What Should I Do During a Tsunami Advisory?
Recommended actions include moving off the beach and out of harbors and marinas. It is recommended that people do not go to the coast to watch the tsunami and that they should be alert to instruction from local emergency officials.
It's also important to stay aware of your surroundings: Keep an eye out for instructions from local emergency officials, who may have more detailed or specific information, and if you feel a strong earthquake or extended ground rolling, move inland and uphill as quickly as possible.
Anyone currently at sea during a tsunami advisory should avoid entering shallow water.
Oceanside Police said all Oceanside beach areas will be closed this morning until further notice due to the advisory. The beaches later reopened once the advisory was canceled.
The Tonga Meteorological Services said a tsunami warning was declared for all of the archipelagoes, and data from the Pacific tsunami center showed waves of 80 centimeters (2.7 feet) had been detected.
Residents of American Samoa were alerted of the tsunami warning by local broadcasters as well as church bells that rang territory-wide. An outdoor siren warning system was out of service. Those living along the shoreline quickly moved to higher ground.
As night fell, there were no reports of any damage.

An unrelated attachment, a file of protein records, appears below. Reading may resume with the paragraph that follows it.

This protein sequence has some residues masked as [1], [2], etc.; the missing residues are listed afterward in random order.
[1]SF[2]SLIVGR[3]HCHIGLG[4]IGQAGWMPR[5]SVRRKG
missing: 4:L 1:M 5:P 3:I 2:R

Authorities in the nearby island nations of Fiji and Samoa also issued warnings, telling people to avoid the shoreline due to strong currents and dangerous waves. The Japan Meteorological Agency said there may be slight swelling of the water along the Japanese coasts, but it was not expected to cause any damage.
The Islands Business news site reported that a convoy of police and military troops evacuated Tonga's King Tupou VI from his palace near the shore. He was among the many residents who headed for higher ground.
The explosion of the Hunga Tonga Hunga Ha’apai volcano was the latest in a series of spectacular eruptions.
A Twitter user identified as Dr. Faka’iloatonga Taumoefolau posted a video showing waves crashing ashore.
“Can literally hear the volcano eruption, sounds pretty violent,” he wrote, adding in a later post: “Raining ash and tiny pebbles, darkness blanketing the sky.”
Earlier, the Matangi Tonga news site reported that scientists observed massive explosions, thunder and lightning near the volcano after it started erupting early Friday. Satellite images showed a 5-kilometer (3 miles) -wide plume rising into the air to about 20 kilometers (12 miles).
More than 2,300 kilometers (1,400 miles) away in New Zealand, officials were warning of storm surges from the eruption.
The National Emergency Management Agency said some parts of New Zealand could expect “strong and unusual currents and unpredictable surges at the shore following a large volcanic eruption.”
The volcano is located about 64 kilometers (40 miles) north of the capital, Nuku’alofa. Back in late 2014 and early 2015, a series of eruptions in the area created a small new island and disrupted international air travel to the Pacific archipelago for several days.
Tonga is home to about 105,000 people.
This is a developing story and we will continue to follow updates.